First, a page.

Should or Must VM-Host affinity rules?
VMware vSphere 4.1 introduces a new affinity rule, called “Virtual Machines to Hosts” (VM-Host), which I described in the article “VM to Host affinity rule”. A short recap: VM-Host affinity rules are available in two flavors:
- Must run rules (Mandatory)
- Should run rules (Preferential)
By providing these two options a new problem arises for the administrator\architect, when will the need occur for using the mandatory rule and when is it desired to use preferential rules?
I think it all depends on the risk and limitations introduced by each rule. Let’s review difference between the rules, the behavior of each rule and the impact they have on cluster services and maintenance mode.
What is the difference between a mandatory and a preferential rule?
- A mandatory rule limits HA, DRS and the user in such a way that a virtual machine may not be powered on or moved to a ESX host that does not belong to the associated DRS host group.
- A preferential rule defines a preference to DRS to run virtual machine on the host specified in the associated DRS host group.
How does HA treat preferential rules?
VMware High Availability respects mandatory rules and obey mandatory rules when placing virtual machines after a host failover. It can only place virtual machines on the ESX hosts that are specified in the DRS host group. DRS does not communicate the existence of preferential rules to HA, therefore HA is not aware of these rules. HA cannot prevent placing the virtual machine on a ESX host that is not a part of the DRS host group, thereby violating the affinity rule. DRS will correct this violation during the next invocation.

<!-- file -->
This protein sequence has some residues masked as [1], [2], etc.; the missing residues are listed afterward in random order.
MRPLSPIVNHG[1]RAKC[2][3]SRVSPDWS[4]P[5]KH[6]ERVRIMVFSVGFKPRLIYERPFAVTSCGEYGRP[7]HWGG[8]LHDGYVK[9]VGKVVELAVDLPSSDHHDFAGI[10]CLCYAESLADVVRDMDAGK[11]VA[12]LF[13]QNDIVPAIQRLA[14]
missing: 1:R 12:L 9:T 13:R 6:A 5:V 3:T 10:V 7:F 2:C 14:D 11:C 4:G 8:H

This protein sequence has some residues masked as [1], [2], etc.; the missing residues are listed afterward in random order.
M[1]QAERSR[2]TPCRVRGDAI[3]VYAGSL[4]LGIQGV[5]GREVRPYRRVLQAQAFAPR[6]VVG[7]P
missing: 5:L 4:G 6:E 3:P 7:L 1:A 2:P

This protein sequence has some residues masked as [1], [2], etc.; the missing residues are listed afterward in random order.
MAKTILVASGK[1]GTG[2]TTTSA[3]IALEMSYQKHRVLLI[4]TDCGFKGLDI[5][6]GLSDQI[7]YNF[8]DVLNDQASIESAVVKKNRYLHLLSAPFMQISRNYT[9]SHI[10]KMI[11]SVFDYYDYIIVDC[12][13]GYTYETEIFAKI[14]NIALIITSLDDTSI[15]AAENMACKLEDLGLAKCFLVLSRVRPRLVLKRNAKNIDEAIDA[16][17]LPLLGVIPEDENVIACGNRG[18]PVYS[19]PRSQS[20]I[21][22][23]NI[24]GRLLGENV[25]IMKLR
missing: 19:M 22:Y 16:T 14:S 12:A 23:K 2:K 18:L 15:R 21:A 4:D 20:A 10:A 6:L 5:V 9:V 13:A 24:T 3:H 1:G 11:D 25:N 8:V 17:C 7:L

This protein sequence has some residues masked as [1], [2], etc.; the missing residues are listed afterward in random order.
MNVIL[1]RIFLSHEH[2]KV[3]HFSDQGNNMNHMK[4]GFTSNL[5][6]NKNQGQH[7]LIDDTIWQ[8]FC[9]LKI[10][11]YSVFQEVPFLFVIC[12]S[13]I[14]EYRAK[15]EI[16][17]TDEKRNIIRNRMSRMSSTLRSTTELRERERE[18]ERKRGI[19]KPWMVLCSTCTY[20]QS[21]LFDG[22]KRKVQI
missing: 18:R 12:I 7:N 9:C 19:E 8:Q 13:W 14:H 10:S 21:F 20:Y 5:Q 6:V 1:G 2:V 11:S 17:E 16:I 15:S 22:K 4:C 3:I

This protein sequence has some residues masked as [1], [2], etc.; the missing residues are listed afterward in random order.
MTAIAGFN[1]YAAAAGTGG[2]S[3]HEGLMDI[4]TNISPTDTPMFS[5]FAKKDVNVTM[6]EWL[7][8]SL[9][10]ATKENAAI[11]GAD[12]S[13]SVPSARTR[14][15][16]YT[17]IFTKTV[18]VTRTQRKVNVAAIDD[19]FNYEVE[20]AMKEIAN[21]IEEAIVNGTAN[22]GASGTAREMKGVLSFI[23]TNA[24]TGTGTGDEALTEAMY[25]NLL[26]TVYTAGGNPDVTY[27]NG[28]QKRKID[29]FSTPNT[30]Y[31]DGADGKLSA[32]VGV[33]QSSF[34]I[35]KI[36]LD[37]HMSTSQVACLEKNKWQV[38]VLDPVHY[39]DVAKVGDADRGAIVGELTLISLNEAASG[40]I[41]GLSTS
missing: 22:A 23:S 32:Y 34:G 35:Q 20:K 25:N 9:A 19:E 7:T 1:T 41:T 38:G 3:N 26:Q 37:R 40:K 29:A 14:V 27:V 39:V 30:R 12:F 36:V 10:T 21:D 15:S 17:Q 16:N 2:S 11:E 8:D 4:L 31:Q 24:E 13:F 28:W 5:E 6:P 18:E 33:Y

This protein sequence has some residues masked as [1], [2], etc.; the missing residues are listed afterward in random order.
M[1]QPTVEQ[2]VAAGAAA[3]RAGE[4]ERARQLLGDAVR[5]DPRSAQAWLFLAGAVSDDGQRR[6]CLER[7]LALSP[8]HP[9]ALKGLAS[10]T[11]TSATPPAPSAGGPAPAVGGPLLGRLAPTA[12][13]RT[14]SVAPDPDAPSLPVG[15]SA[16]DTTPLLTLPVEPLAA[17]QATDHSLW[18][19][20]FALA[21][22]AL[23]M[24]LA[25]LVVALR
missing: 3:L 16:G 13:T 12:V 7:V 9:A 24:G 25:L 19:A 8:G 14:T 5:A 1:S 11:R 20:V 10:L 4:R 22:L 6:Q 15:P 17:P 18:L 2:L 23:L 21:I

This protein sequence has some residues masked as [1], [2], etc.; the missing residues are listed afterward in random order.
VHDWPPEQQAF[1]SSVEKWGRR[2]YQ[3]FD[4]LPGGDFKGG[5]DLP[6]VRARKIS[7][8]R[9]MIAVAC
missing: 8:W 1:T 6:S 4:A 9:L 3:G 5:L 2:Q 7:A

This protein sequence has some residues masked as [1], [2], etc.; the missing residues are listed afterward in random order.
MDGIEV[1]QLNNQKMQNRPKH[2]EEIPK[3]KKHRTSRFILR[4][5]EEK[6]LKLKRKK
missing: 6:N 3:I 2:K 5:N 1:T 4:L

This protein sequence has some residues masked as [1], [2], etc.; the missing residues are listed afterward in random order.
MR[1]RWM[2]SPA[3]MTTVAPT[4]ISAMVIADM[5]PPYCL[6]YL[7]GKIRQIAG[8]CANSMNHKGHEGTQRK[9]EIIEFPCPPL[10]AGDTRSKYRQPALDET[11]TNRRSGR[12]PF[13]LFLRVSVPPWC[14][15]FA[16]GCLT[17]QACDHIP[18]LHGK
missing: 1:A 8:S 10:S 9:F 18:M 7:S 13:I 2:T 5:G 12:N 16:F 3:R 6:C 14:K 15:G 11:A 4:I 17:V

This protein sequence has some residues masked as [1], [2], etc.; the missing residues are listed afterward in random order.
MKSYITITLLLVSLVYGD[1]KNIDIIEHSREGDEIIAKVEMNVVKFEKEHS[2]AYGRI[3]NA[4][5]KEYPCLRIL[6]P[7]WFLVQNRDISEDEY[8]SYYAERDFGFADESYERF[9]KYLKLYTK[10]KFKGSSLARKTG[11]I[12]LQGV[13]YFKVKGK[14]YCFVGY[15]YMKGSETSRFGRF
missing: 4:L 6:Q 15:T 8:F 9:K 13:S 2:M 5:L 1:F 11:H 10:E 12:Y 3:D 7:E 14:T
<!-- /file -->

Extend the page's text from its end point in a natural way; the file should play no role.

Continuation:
How does DRS treat preferential rules?
During a DRS invocation, DRS runs the algorithm with preferential rules as mandatory rules and will evaluate the result. If the result contains violations of cluster constraints; such as over-reserving a host or over-utilizing a host leading to 100% CPU or Memory utilization, the preferential rules will be dropped and the algorithm is run again.
In essence a VM-Host affinity rule restricts the number of hosts on which the virtual machines may be powered-on or to which virtual machines may migrate. Setting VM-Host affinity rules can limit load-balancing and evacuation for maintenance mode.
A certain level of risk is introduced when Mandatory VM-Host affinity rules are used. As a result of the restrictive behavior by only allowing virtual machines to start on ESX host associated in the DRS host group, it impacts HA’s ability to select a compatible ESX host to place the virtual machine.
In addition, using mandatory VM-Host affinity rules reduce the virtual machine placement options used by DRS when defragmenting the cluster. When using the HA “Percentage based” admission control resource fragmentation could occur.
During a failover a defragmentation will be requested by HA from DRS. DRS tries to migrate virtual machines to regain enough unfragmented resources to fit and start all virtual machines. Because DRS is allowed to use “multi-hop” migrations, DRS calculations usually creates “chain” of migrations during defragmentation of a host. For example: VM-A migrates to host 2 and VM-B migrates from host 2 to host 3. Mandatory rules narrow the playing field, allowing VM to only move around in associated DRS host group, reducing the overall options to transport virtual machines around the cluster, regardless of association with VM-host affinity rules.
DRS will not violate CPU and memory reservation to obey mandatory VM-Host affinity rules and it will not violate mandatory rules to allow reservations to be honored. During placement both requirements must be met and therefore DRS will only place a virtual machine if its reservation and the mandatory rule can be satisfied. This behavior will impact the ability of DRS to select a suitable compatible host to the place virtual machines during maintenance mode automated evacuations.
Well, it’s up to you to decide which rule is appropriate to use for separating workloads across the ESX hosts in the cluster. By knowing the impact and limitations introduced by mandatory rules, one might be able to make an informed decision.